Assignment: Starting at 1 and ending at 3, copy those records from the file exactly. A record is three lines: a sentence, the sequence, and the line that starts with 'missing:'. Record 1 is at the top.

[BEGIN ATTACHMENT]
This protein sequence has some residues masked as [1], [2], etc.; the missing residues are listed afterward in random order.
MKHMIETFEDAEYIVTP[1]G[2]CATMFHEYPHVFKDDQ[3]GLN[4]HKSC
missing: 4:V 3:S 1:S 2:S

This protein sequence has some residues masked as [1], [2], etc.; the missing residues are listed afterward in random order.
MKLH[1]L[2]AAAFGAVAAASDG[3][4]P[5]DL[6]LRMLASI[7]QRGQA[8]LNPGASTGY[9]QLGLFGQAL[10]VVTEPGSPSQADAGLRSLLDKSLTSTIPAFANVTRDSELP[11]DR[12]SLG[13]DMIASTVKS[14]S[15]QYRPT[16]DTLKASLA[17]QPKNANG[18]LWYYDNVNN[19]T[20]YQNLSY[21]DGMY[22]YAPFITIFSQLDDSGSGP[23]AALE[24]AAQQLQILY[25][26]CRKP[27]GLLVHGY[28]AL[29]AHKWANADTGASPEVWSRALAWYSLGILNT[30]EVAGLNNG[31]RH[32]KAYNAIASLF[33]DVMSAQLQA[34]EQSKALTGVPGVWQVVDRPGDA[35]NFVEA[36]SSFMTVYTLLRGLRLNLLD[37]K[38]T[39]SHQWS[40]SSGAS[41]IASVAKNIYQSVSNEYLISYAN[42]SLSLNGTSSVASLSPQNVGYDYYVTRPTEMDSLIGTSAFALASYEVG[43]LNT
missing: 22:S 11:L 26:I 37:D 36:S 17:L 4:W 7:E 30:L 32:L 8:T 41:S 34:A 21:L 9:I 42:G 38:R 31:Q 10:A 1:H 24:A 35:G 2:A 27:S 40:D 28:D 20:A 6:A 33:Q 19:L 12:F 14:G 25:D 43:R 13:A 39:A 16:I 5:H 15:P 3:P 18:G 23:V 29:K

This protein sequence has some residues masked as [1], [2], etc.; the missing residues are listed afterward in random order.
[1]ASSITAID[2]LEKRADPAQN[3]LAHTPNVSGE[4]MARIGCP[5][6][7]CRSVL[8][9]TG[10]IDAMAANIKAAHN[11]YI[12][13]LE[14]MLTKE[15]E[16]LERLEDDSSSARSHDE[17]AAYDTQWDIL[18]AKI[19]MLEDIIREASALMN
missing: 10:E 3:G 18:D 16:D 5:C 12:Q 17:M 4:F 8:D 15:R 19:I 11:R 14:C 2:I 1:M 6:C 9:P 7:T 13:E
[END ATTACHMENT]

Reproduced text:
This protein sequence has some residues masked as [1], [2], etc.; the missing residues are listed afterward in random order.
MKHMIETFEDAEYIVTP[1]G[2]CATMFHEYPHVFKDDQ[3]GLN[4]HKSC
missing: 4:V 3:S 1:S 2:S

This protein sequence has some residues masked as [1], [2], etc.; the missing residues are listed afterward in random order.
MKLH[1]L[2]AAAFGAVAAASDG[3][4]P[5]DL[6]LRMLASI[7]QRGQA[8]LNPGASTGY[9]QLGLFGQAL[10]VVTEPGSPSQADAGLRSLLDKSLTSTIPAFANVTRDSELP[11]DR[12]SLG[13]DMIASTVKS[14]S[15]QYRPT[16]DTLKASLA[17]QPKNANG[18]LWYYDNVNN[19]T[20]YQNLSY[21]DGMY[22]YAPFITIFSQLDDSGSGP[23]AALE[24]AAQQLQILY[25][26]CRKP[27]GLLVHGY[28]AL[29]AHKWANADTGASPEVWSRALAWYSLGILNT[30]EVAGLNNG[31]RH[32]KAYNAIASLF[33]DVMSAQLQA[34]EQSKALTGVPGVWQVVDRPGDA[35]NFVEA[36]SSFMTVYTLLRGLRLNLLD[37]K[38]T[39]SHQWS[40]SSGAS[41]IASVAKNIYQSVSNEYLISYAN[42]SLSLNGTSSVASLSPQNVGYDYYVTRPTEMDSLIGTSAFALASYEVG[43]LNT
missing: 22:S 11:L 26:I 37:D 36:S 17:L 4:W 7:E 30:L 32:L 8:T 41:S 34:A 21:L 9:I 42:G 38:R 31:Q 10:A 1:H 24:A 35:G 2:A 27:S 40:D 28:D 20:A 6:A 33:Q 19:L 12:F 14:G 25:D 43:R 13:A 39:A 16:I 5:H 15:P 3:P 18:G 23:V 29:K

This protein sequence has some residues masked as [1], [2], etc.; the missing residues are listed afterward in random order.
[1]ASSITAID[2]LEKRADPAQN[3]LAHTPNVSGE[4]MARIGCP[5][6][7]CRSVL[8][9]TG[10]IDAMAANIKAAHN[11]YI[12][13]LE[14]MLTKE[15]E[16]LERLEDDSSSARSHDE[17]AAYDTQWDIL[18]AKI[19]MLEDIIREASALMN
missing: 10:E 3:G 18:D 16:D 5:C 12:Q 17:M 4:F 8:D 15:R 19:I 11:R 14:C 2:I 1:M 6:C 9:P 7:T 13:E